Petty Evil

Thursday, February 14, 2008 - 12:00 PM

Recurring villains in a campaign are a great deal of fun. If pacing is maintained, and your players don't get lucky or outwit you, you have a great opportunity for building a complex relationship between heroes and villains. This relationship only adds to the feelings of accomplishment and success when the heroes finally bring their adversary to justice... or just plain kill him, as some might vote to do.

The players in my DnD game have a handful of adversaries who, through distance, cunning or power, have managed to evade defeat. Against some surprising odds, they've pulled down some powerful opponents (as players are wont to do), but from as early as level 3, Adun Lemekvorr has evaded them.

Adun has betrayed his allies, bribed and blackmailed contacts and authorities, murdered, cheated and stolen in order to evade capture. He has even hurled other villains into the spotlight to attract the attention of the dogged heroes on his tail. As you can guess, he's done little to endear himself to our heroes, and they've been avid about running him down. He has managed to stay two steps ahead, however, and they lost him for quite a while.

Recently, they have recovered his trail, and this time he's finding it very hard to keep ahead.
Originally, they knew Adun paid fealty to some god of greed, but with their new sources, they've learned Adun has long since switched allegiances. Now they understand why he's been so difficult to locate. Adun's new patron is notorious for keeping his followers hidden, and as the party has discovered, the patron is notorious for other things, as well.

Sometimes, evil is just a petty, ugly thing. Adun's patron, Mormo, is just such a creature. This is not a cult with overarching plots and plans. It is a small, hateful knot that loves to spoil what other people hold precious. In the next couple of installments, I will reveal more about Adun, his patron, and the cult they are connected to.

  • A few notes about Mormo, from a designer standpoint:
    Mormo is a name from Greek mythology, one of a large number of little-known and seemingly incidental quasi-deities. Apparently Mormo was connected to Hecate in some way, but I've not found any specific references as to who or what specifically Mormo was, outside of some inferences that s/he bit bad children or bad people. The origin of Mormo's use in my campaign is actually from the H.P. Lovecraft story, “The Horror At Red Hook”, which inspired the cult as I use it. I do not claim that my version of Mormo has any real connection whatsoever to actual mythology. If anybody out there has some reliable sources that give more details about the original Mormo, I'd be happy to hear about them.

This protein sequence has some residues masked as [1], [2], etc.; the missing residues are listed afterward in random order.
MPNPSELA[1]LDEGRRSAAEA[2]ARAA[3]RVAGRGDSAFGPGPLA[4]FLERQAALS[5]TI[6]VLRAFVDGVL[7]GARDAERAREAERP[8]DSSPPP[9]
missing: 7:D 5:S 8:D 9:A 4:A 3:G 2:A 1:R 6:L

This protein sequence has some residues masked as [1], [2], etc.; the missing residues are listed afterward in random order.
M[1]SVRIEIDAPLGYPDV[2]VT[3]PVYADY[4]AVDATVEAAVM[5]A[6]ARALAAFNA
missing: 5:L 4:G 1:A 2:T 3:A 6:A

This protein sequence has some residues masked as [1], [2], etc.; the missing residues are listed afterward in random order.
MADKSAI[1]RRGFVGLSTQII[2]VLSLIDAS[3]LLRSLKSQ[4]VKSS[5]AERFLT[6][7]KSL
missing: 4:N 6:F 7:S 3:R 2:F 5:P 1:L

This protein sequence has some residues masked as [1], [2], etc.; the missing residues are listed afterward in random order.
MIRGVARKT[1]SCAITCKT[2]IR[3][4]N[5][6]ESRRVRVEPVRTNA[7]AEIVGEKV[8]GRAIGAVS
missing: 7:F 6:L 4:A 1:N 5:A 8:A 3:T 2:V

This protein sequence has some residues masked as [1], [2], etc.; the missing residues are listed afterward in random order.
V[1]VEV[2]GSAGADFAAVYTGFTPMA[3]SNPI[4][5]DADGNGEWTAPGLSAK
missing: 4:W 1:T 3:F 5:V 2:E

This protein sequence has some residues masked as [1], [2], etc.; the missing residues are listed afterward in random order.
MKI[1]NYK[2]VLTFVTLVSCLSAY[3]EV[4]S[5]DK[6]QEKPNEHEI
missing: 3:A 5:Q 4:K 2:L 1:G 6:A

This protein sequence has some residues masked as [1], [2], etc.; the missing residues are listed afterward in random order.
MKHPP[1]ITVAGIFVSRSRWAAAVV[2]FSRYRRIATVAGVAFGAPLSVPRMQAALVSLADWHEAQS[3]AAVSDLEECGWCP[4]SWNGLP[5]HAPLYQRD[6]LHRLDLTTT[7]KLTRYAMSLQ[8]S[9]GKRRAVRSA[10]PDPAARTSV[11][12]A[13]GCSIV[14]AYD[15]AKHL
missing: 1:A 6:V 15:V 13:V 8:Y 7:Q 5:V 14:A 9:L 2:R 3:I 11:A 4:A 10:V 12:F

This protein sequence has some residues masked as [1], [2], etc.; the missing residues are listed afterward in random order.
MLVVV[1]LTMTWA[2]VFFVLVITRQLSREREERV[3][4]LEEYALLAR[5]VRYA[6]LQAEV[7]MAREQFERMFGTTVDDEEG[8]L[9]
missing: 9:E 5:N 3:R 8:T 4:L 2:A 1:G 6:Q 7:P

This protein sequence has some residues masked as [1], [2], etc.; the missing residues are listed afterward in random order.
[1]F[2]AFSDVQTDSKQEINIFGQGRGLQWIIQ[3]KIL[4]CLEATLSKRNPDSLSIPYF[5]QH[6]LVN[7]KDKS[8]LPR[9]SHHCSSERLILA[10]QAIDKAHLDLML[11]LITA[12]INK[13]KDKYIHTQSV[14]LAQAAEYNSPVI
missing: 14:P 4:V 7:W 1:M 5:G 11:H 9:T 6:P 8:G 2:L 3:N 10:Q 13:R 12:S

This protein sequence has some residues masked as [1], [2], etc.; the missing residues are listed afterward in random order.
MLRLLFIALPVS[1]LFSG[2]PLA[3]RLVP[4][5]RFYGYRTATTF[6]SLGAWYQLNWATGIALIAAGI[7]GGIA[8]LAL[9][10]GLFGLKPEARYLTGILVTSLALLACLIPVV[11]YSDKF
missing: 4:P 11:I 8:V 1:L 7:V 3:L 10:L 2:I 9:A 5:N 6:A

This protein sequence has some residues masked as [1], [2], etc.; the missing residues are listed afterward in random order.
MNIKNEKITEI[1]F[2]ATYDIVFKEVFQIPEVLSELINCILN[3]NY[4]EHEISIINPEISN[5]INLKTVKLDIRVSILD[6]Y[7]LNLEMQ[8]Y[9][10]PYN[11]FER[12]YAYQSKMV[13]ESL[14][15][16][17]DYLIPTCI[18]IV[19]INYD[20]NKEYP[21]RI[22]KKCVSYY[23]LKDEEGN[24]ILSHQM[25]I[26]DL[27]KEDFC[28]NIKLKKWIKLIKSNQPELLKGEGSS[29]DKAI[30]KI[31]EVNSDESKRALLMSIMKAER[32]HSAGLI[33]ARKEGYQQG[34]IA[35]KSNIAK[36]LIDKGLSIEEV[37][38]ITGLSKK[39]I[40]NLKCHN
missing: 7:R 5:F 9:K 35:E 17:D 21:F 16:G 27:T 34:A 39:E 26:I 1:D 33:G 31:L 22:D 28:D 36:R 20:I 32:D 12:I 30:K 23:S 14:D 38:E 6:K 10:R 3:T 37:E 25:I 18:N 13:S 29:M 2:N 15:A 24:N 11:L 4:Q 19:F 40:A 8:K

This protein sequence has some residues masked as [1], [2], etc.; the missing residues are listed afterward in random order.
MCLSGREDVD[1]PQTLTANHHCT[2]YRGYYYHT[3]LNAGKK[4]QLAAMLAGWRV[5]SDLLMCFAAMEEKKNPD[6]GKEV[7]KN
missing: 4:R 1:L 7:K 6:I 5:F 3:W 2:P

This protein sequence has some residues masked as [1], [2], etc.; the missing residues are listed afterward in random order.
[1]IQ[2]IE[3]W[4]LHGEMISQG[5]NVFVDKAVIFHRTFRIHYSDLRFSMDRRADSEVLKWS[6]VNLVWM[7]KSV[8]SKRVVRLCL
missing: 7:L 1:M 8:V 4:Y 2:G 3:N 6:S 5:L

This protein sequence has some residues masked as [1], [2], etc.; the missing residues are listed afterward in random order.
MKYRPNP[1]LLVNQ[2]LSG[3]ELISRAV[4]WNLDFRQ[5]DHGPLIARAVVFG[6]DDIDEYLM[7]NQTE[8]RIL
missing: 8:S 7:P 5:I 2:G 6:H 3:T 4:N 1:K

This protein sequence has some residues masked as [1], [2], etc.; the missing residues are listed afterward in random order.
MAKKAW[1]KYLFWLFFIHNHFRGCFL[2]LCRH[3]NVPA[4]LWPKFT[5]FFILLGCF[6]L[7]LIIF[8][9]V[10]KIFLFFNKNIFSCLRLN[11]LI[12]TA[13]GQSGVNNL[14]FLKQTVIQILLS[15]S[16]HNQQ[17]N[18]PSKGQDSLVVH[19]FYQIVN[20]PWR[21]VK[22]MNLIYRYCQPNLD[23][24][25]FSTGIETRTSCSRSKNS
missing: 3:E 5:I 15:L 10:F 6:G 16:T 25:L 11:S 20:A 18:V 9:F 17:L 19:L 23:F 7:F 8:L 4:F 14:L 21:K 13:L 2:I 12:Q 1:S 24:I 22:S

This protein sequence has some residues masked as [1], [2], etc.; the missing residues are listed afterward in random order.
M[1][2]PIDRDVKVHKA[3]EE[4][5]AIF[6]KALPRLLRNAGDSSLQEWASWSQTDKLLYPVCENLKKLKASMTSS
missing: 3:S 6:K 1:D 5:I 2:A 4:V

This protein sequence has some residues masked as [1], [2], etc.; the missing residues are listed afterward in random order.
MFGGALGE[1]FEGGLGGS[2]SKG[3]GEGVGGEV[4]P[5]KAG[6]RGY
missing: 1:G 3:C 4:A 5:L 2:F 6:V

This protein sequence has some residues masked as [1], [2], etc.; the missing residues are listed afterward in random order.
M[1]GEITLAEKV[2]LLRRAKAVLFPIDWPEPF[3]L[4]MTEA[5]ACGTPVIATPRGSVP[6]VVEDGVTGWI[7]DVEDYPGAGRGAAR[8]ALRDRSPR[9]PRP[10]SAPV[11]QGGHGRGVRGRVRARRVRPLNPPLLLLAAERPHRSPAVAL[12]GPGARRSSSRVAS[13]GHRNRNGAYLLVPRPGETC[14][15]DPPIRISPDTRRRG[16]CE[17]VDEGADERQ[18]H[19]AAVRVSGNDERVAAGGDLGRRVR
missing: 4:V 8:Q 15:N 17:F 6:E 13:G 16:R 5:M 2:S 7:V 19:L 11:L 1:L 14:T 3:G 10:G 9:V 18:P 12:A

• Second, as noted above, sometimes evil is just petty. I wanted a cult that didn't care about conquering the world or spreading evil. The cult of Mormo is designed to be utterly foul, a secretive cult that loves to hurt people for no real reason except that they can. This is the kind of garbage that heroes love to take out, and they should feel accomplished when they do it. But on the other side, the cult of Mormo isn't that alien or bizarre. There are reasons why people join it, after all. The sad fact is that most Mormo cultists aren't even insane (though most of the actual priests sure are). The other part of this kind of evil is that it can live next door. It's personal, in a brutal sort of way, and Mormo's brand of evil starts with simple discontent or jealousy or insecurity. Sometimes, all people need is the right excuse.

Just as a side note, occasionally, people hear about these ideas, and they say something like 'people aren't actually that bad, they really won't do that to each other'. For a blatant retort, I recommend they take a closer look at what's been happening in Africa these days.



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